Papa took this concept further and replaced the pirate eye patch with the monocle, which eventually became his personal signature facial accessory. Yes, he did need to wear glasses, but he used the monocle in a cunning and rather visionary way. By wearing a monocle, his eyes were always focussed on the short and longer distances, ready for any visual obstacle that he may encounter. However, he took this in not just the metaphorical sense. Whenever he viewed a problem, he was always able to literally “see” two sides to the solution, the short-term and most obvious one that everyone could appreciate, but also the future opportunity that many of his competition could not comprehend.

What a brilliant visionary concept, one that many corporate businesses, particularly their CEOs, could learn from and utilise in in the development of their strategic plans. The key is to be a “pirate” and to have one eye looking at the now, the other eye very much focussed on the future.

So next time you go to the optometrist for your pair of fashionable glasses, why not get a monocle instead and let the potential pirate in you take control! You will also look rather spiffy, and will most definitely be noticed.


Eyes Down with a Positive Perspective


When sojourning around the corporate office you will encounter a variety of co-workers with differing walking styles. Those people who are confident will typically walk with a sense of purpose and will greet you with a determined look that locks their eyeball with yours. Others who are less positive by nature will tend to waddle around the building with their eyes well entrenched with a downward stare and minimal opportunity for communication.

Many an office will parade an endless array of motivational signage on the office walls to encourage people to change their perspective and to react in a more optimistic manner. However, there is an untapped opportunity for inspiring those with a downward glance whilst walking throughout the building that utilises an office environment that is frequently under utilised and ignored from a marketing and change management directive, that being the floor!

The floor provides an intertwining matrix of messaging possibilities:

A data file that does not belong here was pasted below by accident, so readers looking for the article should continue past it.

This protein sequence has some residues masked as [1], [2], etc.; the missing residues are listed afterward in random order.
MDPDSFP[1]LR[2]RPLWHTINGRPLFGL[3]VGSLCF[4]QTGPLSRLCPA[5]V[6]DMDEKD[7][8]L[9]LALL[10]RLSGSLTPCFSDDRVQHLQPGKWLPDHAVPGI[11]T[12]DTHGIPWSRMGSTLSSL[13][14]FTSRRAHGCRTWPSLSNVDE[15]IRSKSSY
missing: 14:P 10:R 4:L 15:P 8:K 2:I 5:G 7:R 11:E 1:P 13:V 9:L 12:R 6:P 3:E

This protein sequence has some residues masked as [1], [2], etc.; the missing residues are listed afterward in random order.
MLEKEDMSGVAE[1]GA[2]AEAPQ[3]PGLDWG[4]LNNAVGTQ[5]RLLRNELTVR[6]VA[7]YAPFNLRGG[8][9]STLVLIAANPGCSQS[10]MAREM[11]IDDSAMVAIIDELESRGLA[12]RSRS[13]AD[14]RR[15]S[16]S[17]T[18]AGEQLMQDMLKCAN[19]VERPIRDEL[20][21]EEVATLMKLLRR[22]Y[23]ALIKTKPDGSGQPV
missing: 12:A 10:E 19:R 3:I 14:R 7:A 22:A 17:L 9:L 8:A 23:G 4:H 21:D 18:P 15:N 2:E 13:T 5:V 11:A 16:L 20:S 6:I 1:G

Different Carpet Colours
Why do all carpet colours need to be consistent throughout the building? Why not create a pictorial affect to inspire people who work within various departments? For instance, those in marketing could have an outer space carpet with an endless array of stars and galaxies to help inspire a creative thought? Those working in finance could have a carpet with many numbers, $ signs and mathematical formula permutations? Those in HR, could have a multitude of employee faces beaming up at them to reinforce the diversity of culture within the business?

Safety Messages
For those danger areas where people collisions may eventuate, why not have some floor signs saying “Beware, slow down and exercise caution otherwise there may be unwanted facial contact”?  Or, in the canteen, “Look out for slurping coffee carrying colleagues!”

Management Notifications
When a senior manager is approaching, a floor notification could be transmitted to approaching co-workers stating “Be happy, smile, look like you are busy!”

Personalised Walking Tones
For some co-workers that need that extra form of encouragement, the floor would have the ability to read certain employee feet and walking styles.  For those individuals identified, an appropriate piece of “power music” would blast out from the floor to give them that psychological lift whilst moving throughout the building!

There is an endless array of floor possibilities in the corporate office. The key is to start viewing all aspects throughout the building that “little bit differently”! May these innovative and creative ideas lead to hours of happy and positive walking in your place of work!